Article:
Commissioners clash over tax increment funding request for downtown

A funding request from the Downtown Development Partnership caused some City Commissioners to air frustrations during their Dec. 19 meeting.

The DDP was seeking $10,000 in tax increment financing funds, half for operations and half for the development of a downtown website.

The requests were ultimately approved, each with a 3-2 vote, with Commissioners Bill Bronson and Fred Burow dissenting.

The DDP has 11 permanent members: Downtown Great Falls Association, Business Improvement District, Great Falls Development Authority, the city’s Neighborhood Council 7, City of Great Falls Parking Commission, City of Great Falls, Cascade County, City-County Historic Preservation Advisory Commission, Great Falls Area Chamber of Commerce, Great Falls School District 1 and NeighborWorks Great Falls.

The requested funds are from the Downtown Urban Renewal District TIF and require approval from the City Commission.

Bronson said that the requests met the legal requirements for TIF funds, but given the legislative attacks on TIFs, he had reservations about using the funds for something other than public infrastructure.

Thirteen bills were introduced during the last legislative session that would modify TIFs in one or more ways, according to the Montana League of Cities and Towns. The bills were strongly opposed by the League, which organized a coalition of the private sector, TIF communities and the Governor’s Office of Economic Development to resist the proposals. Most of the bills failed, but some were approved and the League worked with the House Taxation Committee to get a TIF interim study that will be coordinated with the TIF performance audit that was launched in the spring by the Legislative Audit Division.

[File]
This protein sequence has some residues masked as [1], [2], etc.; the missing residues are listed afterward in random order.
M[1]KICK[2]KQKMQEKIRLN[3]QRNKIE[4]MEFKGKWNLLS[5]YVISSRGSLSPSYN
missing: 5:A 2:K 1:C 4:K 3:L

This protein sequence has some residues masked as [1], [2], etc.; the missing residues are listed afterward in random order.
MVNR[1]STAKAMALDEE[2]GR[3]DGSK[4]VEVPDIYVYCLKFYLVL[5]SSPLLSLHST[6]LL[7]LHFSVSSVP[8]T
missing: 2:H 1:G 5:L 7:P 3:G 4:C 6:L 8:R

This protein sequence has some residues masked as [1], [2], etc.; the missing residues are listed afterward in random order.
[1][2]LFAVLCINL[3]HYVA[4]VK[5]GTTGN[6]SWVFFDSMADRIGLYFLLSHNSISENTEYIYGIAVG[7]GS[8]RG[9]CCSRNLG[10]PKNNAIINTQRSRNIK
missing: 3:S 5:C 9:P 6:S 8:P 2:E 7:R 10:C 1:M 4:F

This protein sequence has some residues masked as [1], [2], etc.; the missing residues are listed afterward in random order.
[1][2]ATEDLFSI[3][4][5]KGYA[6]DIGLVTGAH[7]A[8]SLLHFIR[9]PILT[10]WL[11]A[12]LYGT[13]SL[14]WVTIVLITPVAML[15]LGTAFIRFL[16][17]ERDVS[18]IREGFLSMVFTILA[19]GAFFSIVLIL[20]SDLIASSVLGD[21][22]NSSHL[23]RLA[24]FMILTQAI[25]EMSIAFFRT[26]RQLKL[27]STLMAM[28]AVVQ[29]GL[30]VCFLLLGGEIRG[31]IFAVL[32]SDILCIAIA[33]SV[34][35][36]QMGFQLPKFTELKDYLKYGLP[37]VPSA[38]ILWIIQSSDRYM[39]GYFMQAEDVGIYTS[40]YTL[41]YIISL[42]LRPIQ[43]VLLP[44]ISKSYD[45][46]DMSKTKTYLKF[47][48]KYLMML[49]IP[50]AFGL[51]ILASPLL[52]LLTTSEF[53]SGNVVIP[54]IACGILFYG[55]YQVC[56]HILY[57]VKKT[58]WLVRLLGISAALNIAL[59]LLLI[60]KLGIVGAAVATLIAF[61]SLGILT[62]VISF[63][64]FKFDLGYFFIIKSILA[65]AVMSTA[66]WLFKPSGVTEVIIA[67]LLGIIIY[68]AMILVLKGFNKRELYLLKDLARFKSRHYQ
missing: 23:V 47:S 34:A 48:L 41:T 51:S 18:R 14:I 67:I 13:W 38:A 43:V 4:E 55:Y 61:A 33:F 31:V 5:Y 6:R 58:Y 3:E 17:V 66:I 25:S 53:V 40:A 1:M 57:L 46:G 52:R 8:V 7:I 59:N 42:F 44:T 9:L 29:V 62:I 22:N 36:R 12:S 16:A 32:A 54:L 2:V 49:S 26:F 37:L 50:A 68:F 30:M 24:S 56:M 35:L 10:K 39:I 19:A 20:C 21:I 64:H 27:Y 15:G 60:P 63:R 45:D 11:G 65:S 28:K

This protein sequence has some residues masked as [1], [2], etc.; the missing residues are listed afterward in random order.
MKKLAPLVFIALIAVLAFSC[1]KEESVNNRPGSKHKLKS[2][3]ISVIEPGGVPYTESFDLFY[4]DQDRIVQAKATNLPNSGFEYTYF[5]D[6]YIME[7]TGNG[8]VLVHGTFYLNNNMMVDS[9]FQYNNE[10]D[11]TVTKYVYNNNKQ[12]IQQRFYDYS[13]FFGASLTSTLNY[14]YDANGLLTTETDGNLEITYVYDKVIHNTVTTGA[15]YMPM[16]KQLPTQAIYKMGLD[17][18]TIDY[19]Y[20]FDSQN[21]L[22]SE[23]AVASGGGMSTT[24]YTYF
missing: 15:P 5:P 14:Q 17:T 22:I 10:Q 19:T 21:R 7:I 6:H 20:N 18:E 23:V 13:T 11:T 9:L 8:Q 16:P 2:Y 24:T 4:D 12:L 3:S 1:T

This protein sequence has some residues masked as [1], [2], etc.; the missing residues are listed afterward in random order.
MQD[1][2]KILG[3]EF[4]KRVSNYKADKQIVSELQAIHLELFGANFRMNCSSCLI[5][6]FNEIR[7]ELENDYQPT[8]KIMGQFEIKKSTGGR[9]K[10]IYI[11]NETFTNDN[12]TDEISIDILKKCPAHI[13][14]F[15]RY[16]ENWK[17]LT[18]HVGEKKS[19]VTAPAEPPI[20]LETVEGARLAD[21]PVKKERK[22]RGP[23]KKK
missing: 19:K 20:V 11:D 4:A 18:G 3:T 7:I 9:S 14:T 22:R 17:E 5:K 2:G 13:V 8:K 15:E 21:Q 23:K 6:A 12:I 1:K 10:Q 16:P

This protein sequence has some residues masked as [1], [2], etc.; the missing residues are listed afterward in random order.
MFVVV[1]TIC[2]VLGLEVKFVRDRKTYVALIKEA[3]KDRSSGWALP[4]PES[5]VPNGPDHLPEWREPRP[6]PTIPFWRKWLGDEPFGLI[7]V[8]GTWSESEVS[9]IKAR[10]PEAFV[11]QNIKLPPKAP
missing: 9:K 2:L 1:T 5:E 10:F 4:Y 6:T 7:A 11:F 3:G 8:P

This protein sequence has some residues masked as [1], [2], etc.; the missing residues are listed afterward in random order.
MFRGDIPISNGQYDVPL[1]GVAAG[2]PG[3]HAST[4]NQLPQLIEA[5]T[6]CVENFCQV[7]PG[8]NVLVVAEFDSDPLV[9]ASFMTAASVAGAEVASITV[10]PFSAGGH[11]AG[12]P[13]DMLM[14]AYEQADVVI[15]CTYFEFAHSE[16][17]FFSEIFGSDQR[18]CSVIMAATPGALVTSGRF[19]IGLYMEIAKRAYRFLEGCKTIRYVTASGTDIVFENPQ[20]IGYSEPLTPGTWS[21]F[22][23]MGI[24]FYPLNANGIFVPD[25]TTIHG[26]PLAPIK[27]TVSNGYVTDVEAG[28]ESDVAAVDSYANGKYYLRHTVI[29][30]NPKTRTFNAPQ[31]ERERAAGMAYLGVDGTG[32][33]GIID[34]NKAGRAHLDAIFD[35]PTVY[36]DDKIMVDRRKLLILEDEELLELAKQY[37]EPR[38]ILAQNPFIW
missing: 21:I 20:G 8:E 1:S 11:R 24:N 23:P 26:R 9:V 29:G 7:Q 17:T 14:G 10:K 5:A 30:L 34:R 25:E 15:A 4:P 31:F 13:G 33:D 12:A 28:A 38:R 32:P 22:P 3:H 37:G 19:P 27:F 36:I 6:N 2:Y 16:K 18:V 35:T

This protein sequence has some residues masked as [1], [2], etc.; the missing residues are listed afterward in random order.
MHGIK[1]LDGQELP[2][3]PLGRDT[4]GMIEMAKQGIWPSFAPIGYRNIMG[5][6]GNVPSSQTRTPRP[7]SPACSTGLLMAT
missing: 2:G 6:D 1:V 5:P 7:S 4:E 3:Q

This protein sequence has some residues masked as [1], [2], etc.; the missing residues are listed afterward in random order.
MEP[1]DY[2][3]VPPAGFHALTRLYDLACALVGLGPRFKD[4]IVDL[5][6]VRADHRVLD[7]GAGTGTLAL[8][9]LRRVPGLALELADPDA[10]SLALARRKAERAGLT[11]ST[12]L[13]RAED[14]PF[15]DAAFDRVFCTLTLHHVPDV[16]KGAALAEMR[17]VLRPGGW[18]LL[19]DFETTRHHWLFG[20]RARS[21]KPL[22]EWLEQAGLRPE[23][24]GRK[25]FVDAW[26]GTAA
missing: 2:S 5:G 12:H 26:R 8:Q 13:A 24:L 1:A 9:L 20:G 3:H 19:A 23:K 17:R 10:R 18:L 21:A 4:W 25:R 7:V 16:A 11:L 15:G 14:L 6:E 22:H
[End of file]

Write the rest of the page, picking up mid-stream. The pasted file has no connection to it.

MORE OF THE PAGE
The downtown TIF generally encompasses the central business district and periphery properties. In the TIF district, city taxes on improvements to properties in the district goes into the TIF fund for use on items that benefit the public good. The downtown TIF district was established in 2012 in an effort to improve the downtown. To do so, the city determined that blight, as described in state law, existed in the downtown.

According to a 2012 commission resolution, an analysis of building permits issued in the city from 2005 to 2010 showed a lack of investment within the district. Of the 1,760 building permits issued city-wide during that period, only 96 were issued for construction in the district. The value of projects for which the building permits were issued resulted in a $369 million investment city-wide compared to $13 million in the district.

Since the district was created in 2012, there have been 147 permits issued within the district with an estimated $19.9 million in value, according to city records.